This article in Spectator Australia summarises all the major objections which make the VOICE the huge con that it is. But what I like about it most is the cover and illustration by Sarah Dudley and Ben Davis. One should copy it and pass it around. It could not be more eloquent.
‘Just say No,’ was the catchphrase of Nancy Reagan back in the 1980s. The slogan was used to encourage people to stay away from drugs. It was in response to the ‘crack’ epidemic, which saw a cheap but highly addictive derivative of cocaine flooding schools and universities, not to mention the streets of major cities. The premise behind the Reagan campaign was simple: you don’t need a raft of complicated reasons or arguments against this drug. A one-word No will suffice.
The slogan could equally apply to the proposal for an Indigenous Voice to parliament, which Australians have been asked to vote on in a referendum later this year. For many well-meaning Australians, the idea of voting Yes to the Voice is as tempting as those cheap, feel-good drugs were to 1980s teens. Get a warm inner glow as you assuage any guilt about the plight of Aborigines in Australia, and show your friends, family and colleagues just how cool you are. It’s a pretty cheap fix.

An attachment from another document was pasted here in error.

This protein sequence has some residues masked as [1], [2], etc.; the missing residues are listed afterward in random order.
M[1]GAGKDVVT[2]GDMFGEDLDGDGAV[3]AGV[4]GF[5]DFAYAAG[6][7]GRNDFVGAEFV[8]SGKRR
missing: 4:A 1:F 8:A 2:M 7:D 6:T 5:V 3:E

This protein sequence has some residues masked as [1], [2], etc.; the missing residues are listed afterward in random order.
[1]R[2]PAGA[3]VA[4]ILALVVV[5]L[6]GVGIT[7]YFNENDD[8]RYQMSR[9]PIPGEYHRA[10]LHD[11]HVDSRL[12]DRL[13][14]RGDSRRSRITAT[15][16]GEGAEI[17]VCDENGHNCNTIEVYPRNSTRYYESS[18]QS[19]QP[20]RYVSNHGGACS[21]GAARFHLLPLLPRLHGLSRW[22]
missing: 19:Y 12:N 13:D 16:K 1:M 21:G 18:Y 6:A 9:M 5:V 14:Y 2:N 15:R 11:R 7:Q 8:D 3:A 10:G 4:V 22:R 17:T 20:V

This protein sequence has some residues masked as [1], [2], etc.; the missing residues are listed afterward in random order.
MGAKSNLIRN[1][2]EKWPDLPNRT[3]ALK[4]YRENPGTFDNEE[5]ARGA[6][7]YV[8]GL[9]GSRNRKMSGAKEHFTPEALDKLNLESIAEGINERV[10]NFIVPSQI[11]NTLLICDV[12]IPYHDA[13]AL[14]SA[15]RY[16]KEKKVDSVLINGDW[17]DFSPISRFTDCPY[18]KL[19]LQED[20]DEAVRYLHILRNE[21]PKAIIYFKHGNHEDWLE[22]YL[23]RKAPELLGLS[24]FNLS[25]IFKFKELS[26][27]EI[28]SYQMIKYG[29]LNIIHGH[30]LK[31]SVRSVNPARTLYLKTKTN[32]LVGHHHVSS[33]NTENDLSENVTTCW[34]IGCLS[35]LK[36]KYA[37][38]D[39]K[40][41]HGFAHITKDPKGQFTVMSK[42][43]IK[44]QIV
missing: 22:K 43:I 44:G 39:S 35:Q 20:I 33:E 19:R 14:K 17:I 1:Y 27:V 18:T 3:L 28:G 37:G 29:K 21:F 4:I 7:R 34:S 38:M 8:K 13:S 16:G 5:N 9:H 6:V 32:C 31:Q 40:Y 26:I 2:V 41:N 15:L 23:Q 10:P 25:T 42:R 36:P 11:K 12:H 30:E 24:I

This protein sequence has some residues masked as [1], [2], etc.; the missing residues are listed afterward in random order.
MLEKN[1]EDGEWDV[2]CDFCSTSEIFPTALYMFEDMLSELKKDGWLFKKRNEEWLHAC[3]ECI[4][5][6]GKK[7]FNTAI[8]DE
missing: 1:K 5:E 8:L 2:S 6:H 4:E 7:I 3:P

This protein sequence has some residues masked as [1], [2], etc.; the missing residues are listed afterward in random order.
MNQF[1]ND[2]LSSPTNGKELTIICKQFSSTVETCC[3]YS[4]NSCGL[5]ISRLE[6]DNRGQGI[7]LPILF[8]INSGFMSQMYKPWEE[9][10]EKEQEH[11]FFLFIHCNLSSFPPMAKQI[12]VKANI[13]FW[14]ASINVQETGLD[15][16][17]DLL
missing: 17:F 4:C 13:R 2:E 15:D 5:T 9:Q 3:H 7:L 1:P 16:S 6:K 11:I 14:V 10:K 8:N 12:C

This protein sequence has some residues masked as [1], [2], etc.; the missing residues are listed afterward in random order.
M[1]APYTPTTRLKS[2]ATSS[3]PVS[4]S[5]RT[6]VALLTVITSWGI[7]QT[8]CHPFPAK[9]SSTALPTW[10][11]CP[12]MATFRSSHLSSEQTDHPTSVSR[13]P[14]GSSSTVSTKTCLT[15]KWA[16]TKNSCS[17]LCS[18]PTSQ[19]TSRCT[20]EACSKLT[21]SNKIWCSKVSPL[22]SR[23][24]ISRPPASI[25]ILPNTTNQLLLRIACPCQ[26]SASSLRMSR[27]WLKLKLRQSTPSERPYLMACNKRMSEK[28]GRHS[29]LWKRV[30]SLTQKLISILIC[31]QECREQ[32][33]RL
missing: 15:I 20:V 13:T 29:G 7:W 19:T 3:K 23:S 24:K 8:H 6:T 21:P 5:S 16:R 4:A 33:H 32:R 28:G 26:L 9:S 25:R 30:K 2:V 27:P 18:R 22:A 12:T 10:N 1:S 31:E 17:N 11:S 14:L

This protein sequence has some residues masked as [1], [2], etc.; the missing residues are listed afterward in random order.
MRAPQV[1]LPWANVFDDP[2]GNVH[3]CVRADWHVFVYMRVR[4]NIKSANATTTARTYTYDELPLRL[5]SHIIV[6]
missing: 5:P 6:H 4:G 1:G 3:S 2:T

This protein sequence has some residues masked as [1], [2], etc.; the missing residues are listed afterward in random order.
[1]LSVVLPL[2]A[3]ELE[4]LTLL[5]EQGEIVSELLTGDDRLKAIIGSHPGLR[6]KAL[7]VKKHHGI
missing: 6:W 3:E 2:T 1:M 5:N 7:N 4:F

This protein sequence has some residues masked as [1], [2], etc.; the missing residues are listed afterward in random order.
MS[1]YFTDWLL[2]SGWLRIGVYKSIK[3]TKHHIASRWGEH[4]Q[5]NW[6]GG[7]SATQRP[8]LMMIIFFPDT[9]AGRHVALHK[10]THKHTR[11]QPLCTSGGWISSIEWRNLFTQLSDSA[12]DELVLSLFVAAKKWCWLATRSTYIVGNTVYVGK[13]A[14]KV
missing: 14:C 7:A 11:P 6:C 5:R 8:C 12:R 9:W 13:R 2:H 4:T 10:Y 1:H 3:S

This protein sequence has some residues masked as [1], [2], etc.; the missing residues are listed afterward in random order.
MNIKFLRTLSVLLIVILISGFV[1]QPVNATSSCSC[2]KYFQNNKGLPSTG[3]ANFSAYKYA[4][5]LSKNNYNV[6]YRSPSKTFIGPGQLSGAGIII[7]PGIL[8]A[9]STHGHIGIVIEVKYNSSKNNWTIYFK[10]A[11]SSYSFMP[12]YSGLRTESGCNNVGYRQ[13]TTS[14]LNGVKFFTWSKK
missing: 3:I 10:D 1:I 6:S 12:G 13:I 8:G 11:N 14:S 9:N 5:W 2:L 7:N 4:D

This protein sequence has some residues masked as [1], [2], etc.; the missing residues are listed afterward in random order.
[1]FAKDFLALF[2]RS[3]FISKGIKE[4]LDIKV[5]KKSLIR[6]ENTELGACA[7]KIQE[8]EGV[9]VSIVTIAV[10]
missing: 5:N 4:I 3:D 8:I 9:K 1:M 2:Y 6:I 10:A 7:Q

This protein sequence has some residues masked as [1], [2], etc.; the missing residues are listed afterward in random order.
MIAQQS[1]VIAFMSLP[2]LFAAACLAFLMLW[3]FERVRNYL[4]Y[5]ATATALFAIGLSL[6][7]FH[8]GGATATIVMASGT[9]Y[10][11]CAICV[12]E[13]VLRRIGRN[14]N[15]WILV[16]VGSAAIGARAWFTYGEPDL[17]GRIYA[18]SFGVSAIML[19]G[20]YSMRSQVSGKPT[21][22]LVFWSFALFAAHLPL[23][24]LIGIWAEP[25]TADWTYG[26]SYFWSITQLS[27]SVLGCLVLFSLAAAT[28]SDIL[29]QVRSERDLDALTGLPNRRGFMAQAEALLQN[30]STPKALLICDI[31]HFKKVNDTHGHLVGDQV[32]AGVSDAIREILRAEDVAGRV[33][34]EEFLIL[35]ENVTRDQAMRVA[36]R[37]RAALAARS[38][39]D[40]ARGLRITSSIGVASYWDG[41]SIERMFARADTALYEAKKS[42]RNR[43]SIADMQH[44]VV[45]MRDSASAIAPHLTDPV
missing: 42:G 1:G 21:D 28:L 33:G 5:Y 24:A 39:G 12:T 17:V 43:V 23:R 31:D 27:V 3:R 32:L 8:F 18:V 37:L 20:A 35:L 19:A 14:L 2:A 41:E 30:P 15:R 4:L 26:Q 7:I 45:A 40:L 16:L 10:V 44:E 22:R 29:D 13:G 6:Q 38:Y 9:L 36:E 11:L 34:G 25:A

But the reality is that the Voice is no fix at all; certainly not a fix to the genuine problems facing disadvantaged indigenous Australians every day. What it will do, however, is fix the political need of our bureaucrats and left-wing politicians to be seen to be ‘doing something’ after decades of continual and shameful failure. If the Yes vote succeeds, from that moment on our elected representatives will be absolved of any responsibility for the dismal state of affairs in remote communities. All they need do is simply kowtow to the policies prescribed by the Voice.